City of Baltimore Mayor's Office of Human Services

7 E Redwood Street 5th Floor, Baltimore, MD 21202

City of Baltimore Mayor's Office of Human Services

Apply for government assistance programs

City of Baltimore Mayor's Office of Human Services is not currently participating in’s Common Rental Assistance Application. Visit the agency’s website or contact them for more information about how to apply.


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Search for affordable housing

Do you need to find a rental right now? Browse all and City of Baltimore Mayor's Office of Human Services 's properties on the map.

Rentals listed by property owners and managed by City of Baltimore Mayor's Office of Human Services in this area

Search now to find all available rentals within the City of Baltimore Mayor's Office of Human Services area:

  • rentals managed by City of Baltimore Mayor's Office of Human Services
  • income-restricted rentals
  • rentals for Section 8 voucher holders
  • rentals listed by verified Trusted Owners
  • general affordable rentals in the local market

Government housing assistance FAQs

  • To begin, you'll need to create a profile on Then, you can use our common application to apply to multiple housing assistance programs and naturally occurring affordable housing listings across the country. This one-time application requires you to provide detailed information about your household, income, and current living situation. Our system will then keep you in the loop for any open waiting lists or available properties that match your criteria.

  • Our common application is a streamlined process designed to save you time and effort. Instead of filling out multiple applications for different housing programs and properties, you only complete one comprehensive form. This form is then used to apply for a variety of housing assistance programs and rental opportunities within our extensive network of over 700 housing agencies.

  • has the most extensive inventory of naturally occurring affordable housing (NOAH) online. These are properties that are priced at rates affordable to lower or moderate-income families but are not limited by waiting lists, meaning they are available immediately to the general marketplace.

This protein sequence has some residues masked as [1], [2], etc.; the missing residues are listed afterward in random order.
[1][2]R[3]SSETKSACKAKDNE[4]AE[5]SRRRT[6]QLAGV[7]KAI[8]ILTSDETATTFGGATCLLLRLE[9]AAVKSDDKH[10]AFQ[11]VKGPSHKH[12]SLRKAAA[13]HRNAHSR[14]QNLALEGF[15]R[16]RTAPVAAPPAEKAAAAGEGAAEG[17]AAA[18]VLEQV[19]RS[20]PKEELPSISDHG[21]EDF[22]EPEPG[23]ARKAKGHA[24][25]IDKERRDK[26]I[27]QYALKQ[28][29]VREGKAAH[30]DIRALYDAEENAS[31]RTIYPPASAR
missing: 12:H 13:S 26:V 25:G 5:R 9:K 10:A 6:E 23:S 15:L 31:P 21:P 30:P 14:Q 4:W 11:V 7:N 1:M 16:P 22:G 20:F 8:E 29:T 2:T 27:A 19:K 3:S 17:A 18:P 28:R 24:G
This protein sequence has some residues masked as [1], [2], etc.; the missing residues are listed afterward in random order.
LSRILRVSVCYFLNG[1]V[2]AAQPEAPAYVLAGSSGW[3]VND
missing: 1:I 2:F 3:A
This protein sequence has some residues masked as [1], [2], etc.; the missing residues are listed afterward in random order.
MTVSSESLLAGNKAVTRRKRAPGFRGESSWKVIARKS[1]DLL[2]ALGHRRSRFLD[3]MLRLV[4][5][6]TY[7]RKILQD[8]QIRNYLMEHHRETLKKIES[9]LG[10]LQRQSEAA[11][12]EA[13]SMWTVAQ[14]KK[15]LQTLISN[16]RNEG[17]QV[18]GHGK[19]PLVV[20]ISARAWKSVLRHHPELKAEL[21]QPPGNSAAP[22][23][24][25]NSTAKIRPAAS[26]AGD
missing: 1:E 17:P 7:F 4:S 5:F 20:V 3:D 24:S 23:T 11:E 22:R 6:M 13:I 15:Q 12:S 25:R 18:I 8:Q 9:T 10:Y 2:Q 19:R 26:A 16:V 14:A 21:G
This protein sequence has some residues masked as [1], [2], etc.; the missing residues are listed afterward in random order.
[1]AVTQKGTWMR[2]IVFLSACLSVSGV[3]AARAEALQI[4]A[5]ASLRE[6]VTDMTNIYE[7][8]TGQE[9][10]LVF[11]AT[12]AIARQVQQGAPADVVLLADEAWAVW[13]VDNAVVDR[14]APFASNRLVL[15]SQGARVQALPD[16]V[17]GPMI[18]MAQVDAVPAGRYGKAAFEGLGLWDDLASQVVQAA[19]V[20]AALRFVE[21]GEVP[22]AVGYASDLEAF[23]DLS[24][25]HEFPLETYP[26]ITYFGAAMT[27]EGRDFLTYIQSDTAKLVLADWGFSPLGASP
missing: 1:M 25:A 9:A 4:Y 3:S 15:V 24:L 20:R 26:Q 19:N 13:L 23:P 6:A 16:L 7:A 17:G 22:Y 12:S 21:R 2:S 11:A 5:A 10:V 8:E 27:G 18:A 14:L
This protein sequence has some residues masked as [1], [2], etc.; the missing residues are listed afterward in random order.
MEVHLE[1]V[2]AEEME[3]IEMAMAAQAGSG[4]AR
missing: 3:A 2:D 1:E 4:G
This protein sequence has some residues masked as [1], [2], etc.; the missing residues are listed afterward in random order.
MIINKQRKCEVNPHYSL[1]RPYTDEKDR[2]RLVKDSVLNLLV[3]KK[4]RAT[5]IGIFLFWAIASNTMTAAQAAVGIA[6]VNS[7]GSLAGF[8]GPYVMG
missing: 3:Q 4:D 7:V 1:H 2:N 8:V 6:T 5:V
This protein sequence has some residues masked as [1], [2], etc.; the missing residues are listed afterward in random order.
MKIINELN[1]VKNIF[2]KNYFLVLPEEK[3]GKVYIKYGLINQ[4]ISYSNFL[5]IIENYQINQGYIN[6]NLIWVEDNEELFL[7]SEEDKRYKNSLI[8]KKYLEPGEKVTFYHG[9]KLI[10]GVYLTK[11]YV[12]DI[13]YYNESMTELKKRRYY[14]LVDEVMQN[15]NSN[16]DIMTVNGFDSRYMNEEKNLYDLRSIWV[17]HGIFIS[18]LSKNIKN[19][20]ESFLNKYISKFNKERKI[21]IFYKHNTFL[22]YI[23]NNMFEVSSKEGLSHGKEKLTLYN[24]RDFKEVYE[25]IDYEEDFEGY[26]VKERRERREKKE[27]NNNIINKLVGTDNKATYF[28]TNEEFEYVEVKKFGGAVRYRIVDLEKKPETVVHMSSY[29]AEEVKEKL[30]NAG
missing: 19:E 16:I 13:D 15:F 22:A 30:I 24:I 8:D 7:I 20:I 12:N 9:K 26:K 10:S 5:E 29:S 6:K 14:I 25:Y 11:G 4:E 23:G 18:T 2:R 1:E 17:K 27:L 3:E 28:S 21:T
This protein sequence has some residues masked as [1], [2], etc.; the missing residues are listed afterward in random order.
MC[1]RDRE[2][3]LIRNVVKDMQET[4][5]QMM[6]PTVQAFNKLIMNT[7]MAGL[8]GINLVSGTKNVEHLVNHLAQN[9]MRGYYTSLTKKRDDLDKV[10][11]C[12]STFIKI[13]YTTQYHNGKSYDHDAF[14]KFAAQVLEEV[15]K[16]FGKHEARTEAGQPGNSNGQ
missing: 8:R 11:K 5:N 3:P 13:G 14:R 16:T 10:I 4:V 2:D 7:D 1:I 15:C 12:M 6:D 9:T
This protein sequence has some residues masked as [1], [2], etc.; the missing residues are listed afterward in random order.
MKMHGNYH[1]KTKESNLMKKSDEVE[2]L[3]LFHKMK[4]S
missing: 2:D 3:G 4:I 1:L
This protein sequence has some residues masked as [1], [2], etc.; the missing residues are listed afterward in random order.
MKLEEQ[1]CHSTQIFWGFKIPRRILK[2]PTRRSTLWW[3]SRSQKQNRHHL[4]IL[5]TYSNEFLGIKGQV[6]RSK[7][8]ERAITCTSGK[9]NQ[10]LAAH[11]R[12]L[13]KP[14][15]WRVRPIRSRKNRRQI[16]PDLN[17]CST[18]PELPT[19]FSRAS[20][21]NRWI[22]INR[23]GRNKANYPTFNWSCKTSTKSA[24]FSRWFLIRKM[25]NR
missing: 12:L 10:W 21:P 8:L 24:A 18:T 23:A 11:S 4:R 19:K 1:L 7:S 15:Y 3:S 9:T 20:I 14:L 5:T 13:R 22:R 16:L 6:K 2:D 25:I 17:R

• Once your application is submitted, it moves from the applied to waiting status for housing assistance programs. For immediate rental listings, you'll be directly connected with landlords. Additionally, we will keep you informed about new housing opportunities as they arise, ensuring you don't miss out on any potential homes.

  • Wait times can vary significantly due to demand, available funding, and turnover rates in existing housing assistance programs. While some applicants may face extended wait times, our system is designed to alert you to new openings or programs, potentially reducing the time spent on waiting lists.

  • A Section 8 waiting list is used by your local Public Housing Agency (PHA) to manage the queue of applicants for housing choice vouchers, which are used to subsidize rent in the private market. Placement on this list means you're in line to receive a voucher as soon as one becomes available and you're deemed eligible.

  • While you are on a waiting list, make sure to keep your contact information and family details up to date with each housing agency you've applied to. Stay active on to explore immediate rental opportunities and consider applying to multiple waiting lists if available, to maximize your chances of securing housing.

  • Some waiting lists have preferences or priorities that might apply to your situation, such as being a veteran, experiencing homelessness, or living in substandard housing. Ensure that you've provided complete and accurate information about such circumstances in your application to potentially move up the list more quickly.

  • Yes, you will be notified by the housing agency managing the waiting list when you reach the top. It is crucial to keep your contact information up to date to ensure you receive these notifications. Additionally, will alert you about new housing opportunities that you may qualify for based on the preferences and information in your profile.

  • It's important to report any changes in your income or family situation to the housing agencies where you've applied as soon as possible. Changes can affect your eligibility or priority status on the waiting list.

  • A waiting list lottery and a first-come, first-served (FIFO) system with preferences are two different methods used to manage the placement of applicants on waiting lists for housing assistance.

    Waiting List Lottery:
    In a lottery system, once the application period closes, all applicants are randomly assigned a number, and this number determines their position on the waiting list. This approach is designed to give all applicants an equal chance of being selected regardless of when they applied during the application period. It's often used when there is a large number of applicants and limited resources available.

    First-Come, First-Served with Preferences: